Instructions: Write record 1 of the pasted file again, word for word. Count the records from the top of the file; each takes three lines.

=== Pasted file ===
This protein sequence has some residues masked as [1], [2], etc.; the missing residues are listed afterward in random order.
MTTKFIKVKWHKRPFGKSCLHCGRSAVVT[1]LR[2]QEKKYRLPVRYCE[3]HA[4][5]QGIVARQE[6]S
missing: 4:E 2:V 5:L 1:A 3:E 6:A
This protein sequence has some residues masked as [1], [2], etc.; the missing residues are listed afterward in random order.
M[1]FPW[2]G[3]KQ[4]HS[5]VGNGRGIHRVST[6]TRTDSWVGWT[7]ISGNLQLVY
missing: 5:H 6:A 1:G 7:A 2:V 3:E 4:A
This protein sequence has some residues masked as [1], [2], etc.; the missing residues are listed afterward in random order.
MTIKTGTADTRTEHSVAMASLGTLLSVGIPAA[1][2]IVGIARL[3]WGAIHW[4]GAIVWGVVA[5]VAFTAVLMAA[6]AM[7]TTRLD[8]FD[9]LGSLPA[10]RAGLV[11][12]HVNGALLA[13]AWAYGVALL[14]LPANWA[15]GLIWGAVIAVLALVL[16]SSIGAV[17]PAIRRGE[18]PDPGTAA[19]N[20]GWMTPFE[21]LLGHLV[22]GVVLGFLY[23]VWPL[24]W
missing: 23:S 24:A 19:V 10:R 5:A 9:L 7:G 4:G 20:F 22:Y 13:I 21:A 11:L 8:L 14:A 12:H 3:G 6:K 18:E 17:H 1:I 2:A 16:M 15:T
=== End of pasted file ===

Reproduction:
This protein sequence has some residues masked as [1], [2], etc.; the missing residues are listed afterward in random order.
MTTKFIKVKWHKRPFGKSCLHCGRSAVVT[1]LR[2]QEKKYRLPVRYCE[3]HA[4][5]QGIVARQE[6]S
missing: 4:E 2:V 5:L 1:A 3:E 6:A